Possible relationship of the Iron Mountain metavolcanic assemblage to the El Cajon Mtn ring complex, San Diego Country, California: Justin Kerl, B.S. Candidate, Department of Geological Sciences, San Diego State University - The Cretaceous Santiago Peak Volcanics are exposed along the western edge of the Peninsular Ranges batholith(PRB) and are interpreted as the volcanic cover of the batholitic intrusions. Ring dikes are also a common feature in the western PRB and were first described almost 70 years ago (Merriam, 1941). Ring dikes and ring complexes are interpreted as subvolcanic feeder systems that represent the transition from the plutonic realm to the volcanic realm in magmatic arcs (Johnston et al., 2002). However, there has been very little work on the petrology of the ring complexes in the PRB, and in particular how they might link the intrusive and extrusive history of the magmatic arc.
This study is focused on the El Cajon Mountain ring complex which was mapped by Todd (2004) and represents the possible roots of a central-vent volcano. The hypothesis tested in this study is that the El Cajon ring complex is the root of a volcano that fed surface volcanic deposits of the nearby Santiago Peak Volcanics at Iron Mountain. The Iron Mountain metavolcanics occur as a strongly foliated and steeply dipping screen completely surrounded by batholith wallrock. Zircon U-Pb ages from the ring dikes and metavolcanic rocks yield similar ages of ~120 Ma. Here, I present whole rock major and trace element concentration data from the dikes and volcanics to test if they could be closely related to one another as indicated by the similarity of the zircon ages.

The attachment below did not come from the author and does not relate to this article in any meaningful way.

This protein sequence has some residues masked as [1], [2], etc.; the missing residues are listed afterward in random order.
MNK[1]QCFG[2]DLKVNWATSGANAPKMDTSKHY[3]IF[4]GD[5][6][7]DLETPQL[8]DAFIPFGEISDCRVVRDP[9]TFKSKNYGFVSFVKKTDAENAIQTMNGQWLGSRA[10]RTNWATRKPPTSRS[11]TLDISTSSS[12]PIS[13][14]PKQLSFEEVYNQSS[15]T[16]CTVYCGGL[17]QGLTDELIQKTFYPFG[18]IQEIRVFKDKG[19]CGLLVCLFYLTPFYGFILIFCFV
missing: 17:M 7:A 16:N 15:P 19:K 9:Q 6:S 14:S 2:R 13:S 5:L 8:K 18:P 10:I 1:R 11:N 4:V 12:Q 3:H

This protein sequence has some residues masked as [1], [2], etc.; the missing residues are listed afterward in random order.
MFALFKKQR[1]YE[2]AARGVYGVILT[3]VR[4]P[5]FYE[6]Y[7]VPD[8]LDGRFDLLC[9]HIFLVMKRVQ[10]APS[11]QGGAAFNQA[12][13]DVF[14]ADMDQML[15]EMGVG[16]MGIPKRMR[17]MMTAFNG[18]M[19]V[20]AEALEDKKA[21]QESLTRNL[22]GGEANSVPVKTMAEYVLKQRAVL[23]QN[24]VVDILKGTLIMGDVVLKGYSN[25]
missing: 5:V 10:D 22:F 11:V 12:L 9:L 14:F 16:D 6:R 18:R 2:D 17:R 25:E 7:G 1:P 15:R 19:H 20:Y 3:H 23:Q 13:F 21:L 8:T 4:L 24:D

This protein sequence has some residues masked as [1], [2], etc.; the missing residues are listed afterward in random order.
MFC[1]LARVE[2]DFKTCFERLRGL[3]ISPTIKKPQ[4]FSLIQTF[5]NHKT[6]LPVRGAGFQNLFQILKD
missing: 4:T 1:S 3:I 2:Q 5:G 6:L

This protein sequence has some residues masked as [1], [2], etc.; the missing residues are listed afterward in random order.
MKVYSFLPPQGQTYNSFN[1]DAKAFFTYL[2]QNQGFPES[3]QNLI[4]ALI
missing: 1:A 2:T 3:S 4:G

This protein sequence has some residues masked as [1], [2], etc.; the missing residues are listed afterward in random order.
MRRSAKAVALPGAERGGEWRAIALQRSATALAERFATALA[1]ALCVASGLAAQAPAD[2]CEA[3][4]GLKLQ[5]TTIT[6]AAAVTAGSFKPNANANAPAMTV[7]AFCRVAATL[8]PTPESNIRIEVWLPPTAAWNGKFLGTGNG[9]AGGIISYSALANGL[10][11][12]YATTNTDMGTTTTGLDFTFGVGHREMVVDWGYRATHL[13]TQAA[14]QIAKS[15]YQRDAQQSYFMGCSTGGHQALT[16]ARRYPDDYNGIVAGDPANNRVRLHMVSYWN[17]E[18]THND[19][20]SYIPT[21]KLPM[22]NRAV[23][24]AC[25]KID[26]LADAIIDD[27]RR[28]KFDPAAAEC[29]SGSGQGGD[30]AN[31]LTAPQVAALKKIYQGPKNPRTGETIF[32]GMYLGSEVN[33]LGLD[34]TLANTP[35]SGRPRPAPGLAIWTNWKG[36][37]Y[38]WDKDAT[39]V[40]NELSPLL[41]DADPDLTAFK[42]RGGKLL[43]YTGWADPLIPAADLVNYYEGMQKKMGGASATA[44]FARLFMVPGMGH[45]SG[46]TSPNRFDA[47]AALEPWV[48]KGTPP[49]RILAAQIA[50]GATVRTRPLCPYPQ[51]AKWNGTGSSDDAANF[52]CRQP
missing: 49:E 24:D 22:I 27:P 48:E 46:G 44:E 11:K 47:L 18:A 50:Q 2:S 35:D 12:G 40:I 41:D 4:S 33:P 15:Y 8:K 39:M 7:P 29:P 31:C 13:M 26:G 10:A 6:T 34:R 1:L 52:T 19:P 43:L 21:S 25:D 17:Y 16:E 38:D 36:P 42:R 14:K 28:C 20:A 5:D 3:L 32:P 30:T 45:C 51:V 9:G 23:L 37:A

Ten samples of Iron Mountain metavolcanic rocks and two samples of El Cajon Mountain ring dikes were analyzed in this study. Whole rock chemical analyses were obtained in the SDSU Geological Sciences laboratory by X-ray fluorescence analysis. Nine of the ten Iron Mountain samples are high silica rocks with SiO2 contents averaging 72.9±2.7 wt% (1 sigma sd) corresponding to a rhyolite composition for the volcanics. The two El Cajon Mountain ring dikes similarly yield high SiO2 contents of 74.5 and 77.7 wt%. A plot of SiO2 verse K2O plot indicates the rock are arc tholeiites or calc-alkaline in character consistent with a volcanic arc origin. A plot of immobile trace elements (Nb/Y vs. Zr/TiO2) also supports a possible close relationship of the metavolcanic rocks and ring dikes.
Johnson, S.E., Schmidt, K.L., and Tate, M.C., 2002, Ring complexes in the Peninsular Ranges Batholith, Mexico and the USA: magma plumbing systems in the middle and upper crust: Lithos, v. 61, p. 187- 208. Merriam, R., 1941, A Southern California ring-dike: American Journal of Science, v. 239, p. 365-371.
Todd, 2004, Preliminary Geologic Map of the El Cajon 30´ x 60´ Quadrangle, Southern California, USGS Open-File Report 2004-1361, Detailed Description of Map Units, version 1.0.